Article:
Excellent answer, +1. Following on what you've said, in the OP's case It seems impossible for me to finish this work means "I can't finish the work" and It seems impossible to me to finish the work means "I don't think the work can be finished (with no mention of who is completing the work)". – WendiKidd Oct 8 '13 at 23:10
  • Thank you for your very detailed explanation.I understand "to S to V" is also valid, and the difference between for preposition and to preposition in the sentence of infinitives.I appreciate your help. – skypescenery29 Oct 9 '13 at 12:44
  • @skypescenery29: Note that the verb can also be relevant. Even the verb tense can influence choice of preposition. For example, in Google Books, It was stupid of me to [do something] is over 30 times more common than the same using for. But the unreal/future verb form It would be stupid for me to [do it] occurs almost half as often as the of version. So far as I'm concerned, both prepositions are perfectly grammatical and semantically equivalent, and only habit/local preference can explain the different choices people make. – FumbleFingers Oct 9 '13 at 14:26
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The way this sentence is constructed, the infinitive phrase to finish this work is functioning as an adverb (clarifying is impossible), and you can look at the sentence without that phrase:

It is impossible for (to) me.

It's a rule of English usage that the preposition used in front of me in this case is for, so the first sentence is correct while the second one is incorrect usage.

As @FumbleFingers mentioned, the choice of preposition depends on what the adjective is, so in the case of offensive, the word should be to. (I think this is mostly a reflection of the implied agency in the statements: in the case of impossible, I am the agent, but in the latter case, the offense is happening to me.)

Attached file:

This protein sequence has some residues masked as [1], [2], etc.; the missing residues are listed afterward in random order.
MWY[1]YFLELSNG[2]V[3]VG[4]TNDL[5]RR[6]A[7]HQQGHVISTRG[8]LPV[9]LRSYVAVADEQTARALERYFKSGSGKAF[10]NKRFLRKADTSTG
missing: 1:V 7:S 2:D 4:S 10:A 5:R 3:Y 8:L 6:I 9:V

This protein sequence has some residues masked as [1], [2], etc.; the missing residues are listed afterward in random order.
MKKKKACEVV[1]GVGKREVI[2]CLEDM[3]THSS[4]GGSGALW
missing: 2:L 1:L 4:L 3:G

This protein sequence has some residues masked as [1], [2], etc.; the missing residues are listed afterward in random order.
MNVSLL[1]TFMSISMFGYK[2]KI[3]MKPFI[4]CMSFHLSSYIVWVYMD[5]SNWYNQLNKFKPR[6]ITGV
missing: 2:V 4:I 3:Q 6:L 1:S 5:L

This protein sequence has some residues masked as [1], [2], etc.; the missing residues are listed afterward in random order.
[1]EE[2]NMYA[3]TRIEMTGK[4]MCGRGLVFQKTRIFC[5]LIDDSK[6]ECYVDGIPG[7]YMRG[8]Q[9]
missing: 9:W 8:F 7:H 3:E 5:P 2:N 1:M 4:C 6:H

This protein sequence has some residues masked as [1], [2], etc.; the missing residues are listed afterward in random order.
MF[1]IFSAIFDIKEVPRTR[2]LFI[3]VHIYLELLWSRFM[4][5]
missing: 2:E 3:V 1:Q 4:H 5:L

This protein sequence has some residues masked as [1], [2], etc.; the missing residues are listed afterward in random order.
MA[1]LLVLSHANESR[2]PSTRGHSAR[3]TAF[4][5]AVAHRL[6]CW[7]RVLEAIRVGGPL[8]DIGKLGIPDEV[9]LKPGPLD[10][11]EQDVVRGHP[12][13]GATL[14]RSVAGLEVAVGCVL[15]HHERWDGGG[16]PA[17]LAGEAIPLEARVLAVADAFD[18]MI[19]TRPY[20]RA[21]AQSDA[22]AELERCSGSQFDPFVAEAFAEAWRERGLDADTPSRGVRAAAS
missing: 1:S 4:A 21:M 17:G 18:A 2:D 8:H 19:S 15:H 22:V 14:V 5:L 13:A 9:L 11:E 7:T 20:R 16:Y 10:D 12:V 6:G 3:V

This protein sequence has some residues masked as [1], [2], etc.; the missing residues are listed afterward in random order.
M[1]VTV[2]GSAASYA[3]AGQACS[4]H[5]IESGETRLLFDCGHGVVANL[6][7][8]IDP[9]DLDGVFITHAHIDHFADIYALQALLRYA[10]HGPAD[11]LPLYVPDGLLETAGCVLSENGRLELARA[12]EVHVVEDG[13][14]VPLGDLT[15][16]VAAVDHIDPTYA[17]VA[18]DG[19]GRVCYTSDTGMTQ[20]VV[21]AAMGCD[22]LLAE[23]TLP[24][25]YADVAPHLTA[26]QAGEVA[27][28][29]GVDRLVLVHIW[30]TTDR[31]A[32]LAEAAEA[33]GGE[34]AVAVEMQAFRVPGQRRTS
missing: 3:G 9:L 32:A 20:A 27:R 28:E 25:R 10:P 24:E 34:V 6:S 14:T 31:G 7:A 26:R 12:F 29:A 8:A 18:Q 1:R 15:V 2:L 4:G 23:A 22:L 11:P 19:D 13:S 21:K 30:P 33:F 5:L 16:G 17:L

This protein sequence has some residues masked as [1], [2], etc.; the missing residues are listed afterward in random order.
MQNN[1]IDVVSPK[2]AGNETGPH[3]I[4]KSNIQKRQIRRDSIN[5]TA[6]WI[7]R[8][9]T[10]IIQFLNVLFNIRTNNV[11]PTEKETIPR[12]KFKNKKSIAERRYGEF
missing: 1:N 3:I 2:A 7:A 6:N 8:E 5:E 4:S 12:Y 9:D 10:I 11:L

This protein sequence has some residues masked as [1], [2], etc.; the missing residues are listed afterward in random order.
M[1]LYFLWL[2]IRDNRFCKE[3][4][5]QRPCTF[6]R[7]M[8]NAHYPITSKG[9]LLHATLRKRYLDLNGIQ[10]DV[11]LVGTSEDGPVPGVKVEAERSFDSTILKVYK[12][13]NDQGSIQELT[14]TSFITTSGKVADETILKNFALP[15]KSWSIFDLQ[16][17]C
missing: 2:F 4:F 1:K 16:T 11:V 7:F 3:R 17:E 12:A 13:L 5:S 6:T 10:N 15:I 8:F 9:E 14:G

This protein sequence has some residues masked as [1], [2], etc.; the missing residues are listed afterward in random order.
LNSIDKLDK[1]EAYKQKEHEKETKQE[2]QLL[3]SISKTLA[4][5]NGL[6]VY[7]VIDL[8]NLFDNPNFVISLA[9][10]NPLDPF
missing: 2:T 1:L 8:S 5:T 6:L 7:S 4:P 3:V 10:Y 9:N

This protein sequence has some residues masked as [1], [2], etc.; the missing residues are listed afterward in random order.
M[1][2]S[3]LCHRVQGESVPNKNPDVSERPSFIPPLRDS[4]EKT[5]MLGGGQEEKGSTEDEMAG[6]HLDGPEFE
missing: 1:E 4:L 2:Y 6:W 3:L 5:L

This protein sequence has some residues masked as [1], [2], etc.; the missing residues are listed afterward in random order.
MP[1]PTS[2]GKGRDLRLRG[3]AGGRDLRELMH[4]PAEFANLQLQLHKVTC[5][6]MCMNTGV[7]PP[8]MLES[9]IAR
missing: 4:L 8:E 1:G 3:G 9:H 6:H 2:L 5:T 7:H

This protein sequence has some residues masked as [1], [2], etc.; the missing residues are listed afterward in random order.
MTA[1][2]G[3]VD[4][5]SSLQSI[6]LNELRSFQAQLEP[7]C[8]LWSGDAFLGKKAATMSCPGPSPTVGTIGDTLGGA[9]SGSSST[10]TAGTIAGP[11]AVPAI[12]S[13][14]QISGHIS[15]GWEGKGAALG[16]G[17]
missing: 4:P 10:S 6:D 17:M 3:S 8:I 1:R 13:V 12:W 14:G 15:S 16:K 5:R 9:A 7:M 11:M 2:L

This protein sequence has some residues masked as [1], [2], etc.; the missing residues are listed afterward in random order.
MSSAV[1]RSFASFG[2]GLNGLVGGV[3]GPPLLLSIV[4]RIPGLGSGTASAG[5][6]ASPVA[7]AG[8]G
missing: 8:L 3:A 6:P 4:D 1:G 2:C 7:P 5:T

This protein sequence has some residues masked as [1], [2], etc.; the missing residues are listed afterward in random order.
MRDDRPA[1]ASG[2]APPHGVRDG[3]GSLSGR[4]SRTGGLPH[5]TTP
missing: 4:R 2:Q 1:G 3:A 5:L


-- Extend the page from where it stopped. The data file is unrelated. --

• I think you're on shaky ground with that It's a rule of English usage bit. There's nothing wrong with "That looks impossible to me", where to me modifies looks (in my judgement it's inherently impossible [for anyone]). As opposed to "That looks impossible for me", where for me modifies impossible (I can't do it, but perhaps others can). – FumbleFingers Oct 8 '13 at 18:44
  • I'd like to see your comments posted as answers. @FumbleFingers – GreaseMonkey Oct 8 '13 at 20:48
  • @Friendly Greasemonkey: I think there's a great deal of "established idiomatic preference" involved here, and I'm pretty sure chrylis is correct here in saying choice of preposition depends on the adjective. I'm not sure I'm competent to post a "generic" answer (I more than suspect there may not even be one). But I'll have a crack. – FumbleFingers Oct 8 '13 at 21:23
  • @FumbleFingers You're correct in your example, but that looks impossible to me means something different. In this case of this question, for is the appropriate preposition. – chrylis Oct 8 '13 at 21:40
  • @ chrylis: Undeniably. But OP could be reasonably sure which preposition was "appropriate" by comparing Google Books hits for impossible for me to do (326,000) with those for impossible to me to do (633). I don't disagree with anything you say (apart from the "rule" bit! :), but I think just saying "this wrong, that right" is of limited use here. – FumbleFingers Oct 8 '13 at 22:22